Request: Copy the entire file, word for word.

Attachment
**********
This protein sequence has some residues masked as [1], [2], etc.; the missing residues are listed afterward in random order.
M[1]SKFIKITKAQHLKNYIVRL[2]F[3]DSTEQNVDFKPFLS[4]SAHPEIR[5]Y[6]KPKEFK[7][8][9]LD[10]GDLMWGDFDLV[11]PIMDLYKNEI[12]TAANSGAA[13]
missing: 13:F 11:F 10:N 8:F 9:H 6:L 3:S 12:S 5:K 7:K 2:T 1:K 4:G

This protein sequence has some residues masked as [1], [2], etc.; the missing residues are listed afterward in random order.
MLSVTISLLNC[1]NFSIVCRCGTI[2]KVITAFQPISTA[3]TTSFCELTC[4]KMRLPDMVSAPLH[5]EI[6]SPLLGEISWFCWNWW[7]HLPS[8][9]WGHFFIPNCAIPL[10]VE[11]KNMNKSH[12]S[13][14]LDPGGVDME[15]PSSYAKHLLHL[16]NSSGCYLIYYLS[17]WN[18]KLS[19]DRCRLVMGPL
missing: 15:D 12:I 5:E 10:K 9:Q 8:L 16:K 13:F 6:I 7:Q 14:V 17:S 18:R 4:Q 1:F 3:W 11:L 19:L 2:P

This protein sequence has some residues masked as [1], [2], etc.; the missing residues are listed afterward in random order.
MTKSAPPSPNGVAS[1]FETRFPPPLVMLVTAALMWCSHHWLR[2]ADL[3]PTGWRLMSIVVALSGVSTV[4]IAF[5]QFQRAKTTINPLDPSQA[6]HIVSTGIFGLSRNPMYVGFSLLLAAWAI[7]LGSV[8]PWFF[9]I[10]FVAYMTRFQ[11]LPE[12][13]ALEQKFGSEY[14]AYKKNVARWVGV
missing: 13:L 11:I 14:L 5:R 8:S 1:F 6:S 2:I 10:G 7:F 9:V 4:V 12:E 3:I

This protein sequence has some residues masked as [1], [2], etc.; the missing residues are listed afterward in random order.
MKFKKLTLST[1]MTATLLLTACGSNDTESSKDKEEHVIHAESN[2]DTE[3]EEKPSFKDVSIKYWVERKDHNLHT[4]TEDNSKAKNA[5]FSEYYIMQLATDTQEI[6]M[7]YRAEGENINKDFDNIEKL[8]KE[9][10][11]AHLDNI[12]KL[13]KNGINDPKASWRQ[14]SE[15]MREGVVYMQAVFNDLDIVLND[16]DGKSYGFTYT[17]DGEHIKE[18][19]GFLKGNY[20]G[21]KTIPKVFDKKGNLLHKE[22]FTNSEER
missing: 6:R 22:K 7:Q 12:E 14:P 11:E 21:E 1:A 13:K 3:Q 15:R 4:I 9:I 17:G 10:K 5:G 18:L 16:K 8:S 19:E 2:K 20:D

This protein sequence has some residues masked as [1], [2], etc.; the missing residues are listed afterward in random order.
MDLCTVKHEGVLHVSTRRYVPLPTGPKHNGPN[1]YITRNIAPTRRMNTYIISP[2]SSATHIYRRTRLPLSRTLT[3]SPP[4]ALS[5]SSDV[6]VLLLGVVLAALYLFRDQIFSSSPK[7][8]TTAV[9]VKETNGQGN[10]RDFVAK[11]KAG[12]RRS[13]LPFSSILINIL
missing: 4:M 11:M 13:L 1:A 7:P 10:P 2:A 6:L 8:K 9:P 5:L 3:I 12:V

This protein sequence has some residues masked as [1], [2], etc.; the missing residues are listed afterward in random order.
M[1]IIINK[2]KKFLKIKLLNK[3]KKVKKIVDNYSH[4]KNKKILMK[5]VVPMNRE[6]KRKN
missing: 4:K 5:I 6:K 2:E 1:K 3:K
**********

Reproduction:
This protein sequence has some residues masked as [1], [2], etc.; the missing residues are listed afterward in random order.
M[1]SKFIKITKAQHLKNYIVRL[2]F[3]DSTEQNVDFKPFLS[4]SAHPEIR[5]Y[6]KPKEFK[7][8][9]LD[10]GDLMWGDFDLV[11]PIMDLYKNEI[12]TAANSGAA[13]
missing: 13:F 11:F 10:N 8:F 9:H 6:L 3:S 12:S 5:K 7:K 2:T 1:K 4:G

This protein sequence has some residues masked as [1], [2], etc.; the missing residues are listed afterward in random order.
MLSVTISLLNC[1]NFSIVCRCGTI[2]KVITAFQPISTA[3]TTSFCELTC[4]KMRLPDMVSAPLH[5]EI[6]SPLLGEISWFCWNWW[7]HLPS[8][9]WGHFFIPNCAIPL[10]VE[11]KNMNKSH[12]S[13][14]LDPGGVDME[15]PSSYAKHLLHL[16]NSSGCYLIYYLS[17]WN[18]KLS[19]DRCRLVMGPL
missing: 15:D 12:I 5:E 10:K 9:Q 8:L 16:K 13:F 6:I 7:Q 14:V 17:S 18:R 4:Q 1:F 3:W 11:L 19:L 2:P

This protein sequence has some residues masked as [1], [2], etc.; the missing residues are listed afterward in random order.
MTKSAPPSPNGVAS[1]FETRFPPPLVMLVTAALMWCSHHWLR[2]ADL[3]PTGWRLMSIVVALSGVSTV[4]IAF[5]QFQRAKTTINPLDPSQA[6]HIVSTGIFGLSRNPMYVGFSLLLAAWAI[7]LGSV[8]PWFF[9]I[10]FVAYMTRFQ[11]LPE[12][13]ALEQKFGSEY[14]AYKKNVARWVGV
missing: 13:L 11:I 14:L 5:R 8:S 1:F 6:S 2:I 10:G 7:F 9:V 4:V 12:E 3:I

This protein sequence has some residues masked as [1], [2], etc.; the missing residues are listed afterward in random order.
MKFKKLTLST[1]MTATLLLTACGSNDTESSKDKEEHVIHAESN[2]DTE[3]EEKPSFKDVSIKYWVERKDHNLHT[4]TEDNSKAKNA[5]FSEYYIMQLATDTQEI[6]M[7]YRAEGENINKDFDNIEKL[8]KE[9][10][11]AHLDNI[12]KL[13]KNGINDPKASWRQ[14]SE[15]MREGVVYMQAVFNDLDIVLND[16]DGKSYGFTYT[17]DGEHIKE[18][19]GFLKGNY[20]G[21]KTIPKVFDKKGNLLHKE[22]FTNSEER
missing: 6:R 22:K 7:Q 12:E 14:P 11:E 21:E 1:A 13:K 3:Q 15:R 4:I 9:I 17:G 10:K 5:G 18:L 16:K 8:S 19:E 2:K 20:D

This protein sequence has some residues masked as [1], [2], etc.; the missing residues are listed afterward in random order.
MDLCTVKHEGVLHVSTRRYVPLPTGPKHNGPN[1]YITRNIAPTRRMNTYIISP[2]SSATHIYRRTRLPLSRTLT[3]SPP[4]ALS[5]SSDV[6]VLLLGVVLAALYLFRDQIFSSSPK[7][8]TTAV[9]VKETNGQGN[10]RDFVAK[11]KAG[12]RRS[13]LPFSSILINIL
missing: 4:M 11:M 13:L 1:A 7:P 10:P 2:A 6:L 8:K 9:P 5:L 3:I 12:V

This protein sequence has some residues masked as [1], [2], etc.; the missing residues are listed afterward in random order.
M[1]IIINK[2]KKFLKIKLLNK[3]KKVKKIVDNYSH[4]KNKKILMK[5]VVPMNRE[6]KRKN
missing: 4:K 5:I 6:K 2:E 1:K 3:K